The Black Cat (1941)

Last week, I promised that this week would feature a Sherlock Holmes tie-in. Unfortunately, the intended film, Sherlock, Jr. (1924) starring Buster Keaton, turned out to be of much poorer technical quality than I remembered, so I have decided to give it a pass.

Instead, I will recommend a film that I discovered recently quite by accident. I was looking for the film The Black Cat from 1934, but by mistake I downloaded The Black Cat from 1941 instead. An easy mistake to make, considering that Bela Lugosi acts in both films. That mistaken download turned out to be a stroke of luck, since the 1941 film is really nice. It is also an example of a pretty unusual genre crossing, being perhaps best classified as a mansion mystery horror comedy.

Gail Sondergaard and Basil Rathbone in The Black Cat (1941)

Finding the right pictures to go with these blog reviews can sometimes be a lot of trouble. In this case, the problem is the opposite one: How can one choose between so many good options? Each scene is so well composed that there is almost always a frame that can be used for a good illustration. These exquisite compositions contribute to the many good qualities of the film.

Nominally, the protagonists of this tale are Gilmore Smith (Broderick Crawford), a real estate broker who tries to solve the mystery of a murdered old lady, and his comic relief Mr. Penny (Hugh Herbert). But the real stars are Basil Rathbone and Bela Lugosi. Now, I cannot say that either of them makes his best on-screen performance. Rathbone, in fact, looks distinctly uncomfortable and appears to not want to be in this picture at all. He may have already got stuck in the Sherlock Holmes typecasting and perhaps thought he deserved better than this. (In a sense, he did.) Bela Lugosi, on the other hand, is excellent as the Hispanic gardener, but he is given far too little screen time.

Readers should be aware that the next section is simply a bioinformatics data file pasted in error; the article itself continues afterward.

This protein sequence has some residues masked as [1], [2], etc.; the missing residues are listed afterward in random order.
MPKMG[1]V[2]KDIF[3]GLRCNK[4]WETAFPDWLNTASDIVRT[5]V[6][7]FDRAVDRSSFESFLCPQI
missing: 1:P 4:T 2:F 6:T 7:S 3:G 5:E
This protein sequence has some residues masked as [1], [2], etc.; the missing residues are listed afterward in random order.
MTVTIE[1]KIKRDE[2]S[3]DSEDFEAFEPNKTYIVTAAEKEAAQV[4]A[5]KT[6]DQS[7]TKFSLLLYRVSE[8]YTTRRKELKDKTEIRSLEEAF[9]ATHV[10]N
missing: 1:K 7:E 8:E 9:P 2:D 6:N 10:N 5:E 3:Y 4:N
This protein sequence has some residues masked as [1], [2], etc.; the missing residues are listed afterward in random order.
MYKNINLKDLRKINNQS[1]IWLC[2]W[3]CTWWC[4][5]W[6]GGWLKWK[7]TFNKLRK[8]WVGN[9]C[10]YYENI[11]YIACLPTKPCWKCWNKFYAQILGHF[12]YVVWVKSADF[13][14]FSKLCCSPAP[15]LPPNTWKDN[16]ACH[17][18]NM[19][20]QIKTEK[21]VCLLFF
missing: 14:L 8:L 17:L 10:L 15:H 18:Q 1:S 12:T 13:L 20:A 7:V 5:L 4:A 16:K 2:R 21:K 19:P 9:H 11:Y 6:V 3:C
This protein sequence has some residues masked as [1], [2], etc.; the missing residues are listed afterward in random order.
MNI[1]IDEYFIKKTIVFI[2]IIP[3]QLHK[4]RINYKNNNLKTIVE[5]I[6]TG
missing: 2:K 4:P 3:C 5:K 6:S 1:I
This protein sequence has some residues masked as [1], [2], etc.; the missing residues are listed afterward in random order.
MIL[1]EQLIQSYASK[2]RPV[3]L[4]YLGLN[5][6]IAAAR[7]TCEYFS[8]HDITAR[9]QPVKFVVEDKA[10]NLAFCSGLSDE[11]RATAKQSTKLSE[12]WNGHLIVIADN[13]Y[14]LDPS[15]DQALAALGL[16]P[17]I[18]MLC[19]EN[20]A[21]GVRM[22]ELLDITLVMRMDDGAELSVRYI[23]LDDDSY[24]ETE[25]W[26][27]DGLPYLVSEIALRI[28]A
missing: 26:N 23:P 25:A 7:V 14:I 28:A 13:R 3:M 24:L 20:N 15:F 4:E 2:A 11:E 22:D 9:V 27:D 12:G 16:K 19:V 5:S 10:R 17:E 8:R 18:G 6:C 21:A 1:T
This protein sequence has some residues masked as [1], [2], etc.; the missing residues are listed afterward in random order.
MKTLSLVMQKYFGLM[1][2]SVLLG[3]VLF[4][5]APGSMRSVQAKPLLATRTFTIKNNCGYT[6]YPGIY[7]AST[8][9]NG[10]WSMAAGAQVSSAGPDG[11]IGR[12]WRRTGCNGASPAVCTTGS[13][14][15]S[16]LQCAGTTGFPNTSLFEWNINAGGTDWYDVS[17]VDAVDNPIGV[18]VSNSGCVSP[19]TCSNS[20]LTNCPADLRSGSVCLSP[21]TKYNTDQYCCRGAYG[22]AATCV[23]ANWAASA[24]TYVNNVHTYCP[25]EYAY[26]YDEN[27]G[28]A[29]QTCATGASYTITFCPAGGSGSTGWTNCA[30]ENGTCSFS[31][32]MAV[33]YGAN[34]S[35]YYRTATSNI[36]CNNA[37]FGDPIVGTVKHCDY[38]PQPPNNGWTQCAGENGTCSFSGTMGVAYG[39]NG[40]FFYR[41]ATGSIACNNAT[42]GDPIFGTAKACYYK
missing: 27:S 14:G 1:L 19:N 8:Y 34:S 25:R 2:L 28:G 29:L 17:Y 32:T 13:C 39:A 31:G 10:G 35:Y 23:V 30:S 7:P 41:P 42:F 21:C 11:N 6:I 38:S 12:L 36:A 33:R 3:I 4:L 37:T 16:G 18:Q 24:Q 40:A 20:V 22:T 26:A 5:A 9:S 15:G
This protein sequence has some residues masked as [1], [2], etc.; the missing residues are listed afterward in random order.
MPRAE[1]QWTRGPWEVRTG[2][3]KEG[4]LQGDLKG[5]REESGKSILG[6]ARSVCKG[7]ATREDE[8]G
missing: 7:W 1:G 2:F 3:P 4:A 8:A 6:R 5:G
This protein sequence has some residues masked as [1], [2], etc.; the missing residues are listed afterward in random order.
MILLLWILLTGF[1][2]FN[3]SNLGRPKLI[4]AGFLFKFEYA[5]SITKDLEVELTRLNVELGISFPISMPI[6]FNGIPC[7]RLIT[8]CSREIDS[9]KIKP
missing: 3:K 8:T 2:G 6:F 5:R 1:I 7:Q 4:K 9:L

This film is best enjoyed when you need some light entertainment and do not want to think too much. The mystery story is pretty thin and will not stand for any deeper analysis, and it must be admitted that some of the humour has not really stood the test of time. But the dark mood, the attention to detail in the imaging, and the many crazy characters (several of them really well played) combine to make this film well worth a watch.

The Black Cat (1941)

The Black Cat
Download link
Year: 1941
Running time: 1 h 10 min
Directors: Albert S. Rogell
Stars: Basil Rathbone, Bela Lugosi
Image quality: Good
Resolution: Medium (640×490)
Sound quality: Good
Best file format: MPEG4 (418 M)

Dressed to Kill (1946)

Later this week, this blog turns four years. With this week’s post, I therefore take you back to where it all began: Basil Rathbone as Sherlock Holmes in 1946.

That first film I wrote about was Terror by Night, arguably the best of the many Sherlock Holmes films available at the Internet Archive. Later that same year, Rathbone along with Nigel Bruce were to make their last screen appearances as the famous detective and his sidekick. While not quite as good as the earlier film, Dressed to Kill is not a bad pick if you like old-school mysteries.

Basil Rathbone as Sherlock Holmes and Nigel Bruce as Doctor Watson in Dressed to Kill (1946)